Darwin -
A Theorem Prover for the Model Evolution Calculus

Quick links:
[ About Darwin  |  Papers  |  Documentation  |  Download  |  Performance  |  Applications  |  Contact ]


(06.10.2010): Darwin is no longer actively maintained. All development has moved to its successor, E-Darwin.

(06.10.2009): Darwin 1.4.5 released, minor fixes.
(15.09.2008): Darwin 1.4.4 released, a TME fix.
(08.05.2008): Darwin 1.4.3 released, some TPTP related fixes.
(11.01.2008): Darwin 1.4.2 (minor changes and fixes) released, applications section updated.
(20.07.2007): Darwin won the EPR divison of the CASC competition 2007.
(01.07.2007): Darwin 1.4.1 (SZS ontology compliant) and Darwin 1.3.1 (bugfix) released.
(28.05.2007): Darwin 1.4 released.
(24.08.2006): Darwin won the EPR divison of the CASC competition 2006.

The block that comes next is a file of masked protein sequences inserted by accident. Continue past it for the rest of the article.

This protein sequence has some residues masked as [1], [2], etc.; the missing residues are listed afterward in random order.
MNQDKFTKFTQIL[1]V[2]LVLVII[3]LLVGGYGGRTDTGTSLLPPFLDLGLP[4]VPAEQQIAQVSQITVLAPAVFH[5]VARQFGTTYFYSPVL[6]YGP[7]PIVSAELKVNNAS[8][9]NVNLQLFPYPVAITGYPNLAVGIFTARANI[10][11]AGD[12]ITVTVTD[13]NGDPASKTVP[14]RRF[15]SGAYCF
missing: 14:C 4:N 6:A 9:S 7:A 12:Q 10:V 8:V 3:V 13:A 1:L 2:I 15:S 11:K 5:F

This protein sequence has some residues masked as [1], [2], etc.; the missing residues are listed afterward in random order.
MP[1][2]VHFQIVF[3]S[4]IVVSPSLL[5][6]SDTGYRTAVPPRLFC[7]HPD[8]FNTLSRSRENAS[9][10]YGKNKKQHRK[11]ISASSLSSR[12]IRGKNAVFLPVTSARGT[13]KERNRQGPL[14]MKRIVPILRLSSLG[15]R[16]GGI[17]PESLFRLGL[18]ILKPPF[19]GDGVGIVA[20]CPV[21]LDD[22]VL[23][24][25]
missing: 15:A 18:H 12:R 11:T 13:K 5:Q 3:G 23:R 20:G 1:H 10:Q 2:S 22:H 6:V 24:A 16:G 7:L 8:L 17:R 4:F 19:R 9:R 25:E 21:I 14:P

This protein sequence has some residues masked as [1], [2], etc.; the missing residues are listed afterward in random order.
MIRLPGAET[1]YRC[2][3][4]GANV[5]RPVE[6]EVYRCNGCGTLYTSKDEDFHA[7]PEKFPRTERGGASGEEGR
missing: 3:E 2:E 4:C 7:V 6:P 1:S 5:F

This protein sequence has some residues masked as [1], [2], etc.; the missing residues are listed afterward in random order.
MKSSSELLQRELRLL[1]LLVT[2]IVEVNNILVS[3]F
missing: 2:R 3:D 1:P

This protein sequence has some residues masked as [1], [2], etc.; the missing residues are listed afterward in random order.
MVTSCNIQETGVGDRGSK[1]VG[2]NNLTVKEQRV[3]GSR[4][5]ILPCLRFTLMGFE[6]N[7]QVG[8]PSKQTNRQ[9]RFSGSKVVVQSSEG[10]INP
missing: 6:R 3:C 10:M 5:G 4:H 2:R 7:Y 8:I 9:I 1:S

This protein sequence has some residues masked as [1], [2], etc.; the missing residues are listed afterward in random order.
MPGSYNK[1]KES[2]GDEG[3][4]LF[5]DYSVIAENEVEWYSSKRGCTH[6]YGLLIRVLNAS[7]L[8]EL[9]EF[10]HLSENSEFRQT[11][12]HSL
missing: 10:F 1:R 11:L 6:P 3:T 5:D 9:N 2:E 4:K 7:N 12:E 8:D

(20.07.2006): Darwin 1.3 released, papers about Lemma Learning and Finite Model Finding.
(20.03.2005): IJAIT paper describing Darwin 1.1 available.
(03.01.2005): Darwin 1.1 available.
(10.10.2004): section on Applications.

About Darwin

Darwin is an automated theorem prover for first order clausal logic. It accepts problems formulated in tptp or tme format, non-clausal tptp problems are clausified using the eprover. Equality is not built into the currently implemented version of the calculus, it is instead automatically axiomatized for a given problem. Darwin is a decision procedure for function-free clause sets, and is in general faster and scales better on such problems than propositional approaches.

Darwin is the first implementation of the Model Evolution Calculus (see papers below). The Model Evolution Calculus lifts the propositional DPLL procedure to first-order logic. One of the main motivations for this approach was the possibility of migrating to the first-order level some of those very effective search techniques developed by the SAT community for the DPLL procedure.

The current version of Darwin implements first-order versions of unit propagation inference rules analogously to a restricted form of unit resolution and subsumption by unit clauses. To retain completeness, it includes a first-order version of the (binary) propositional splitting inference rule.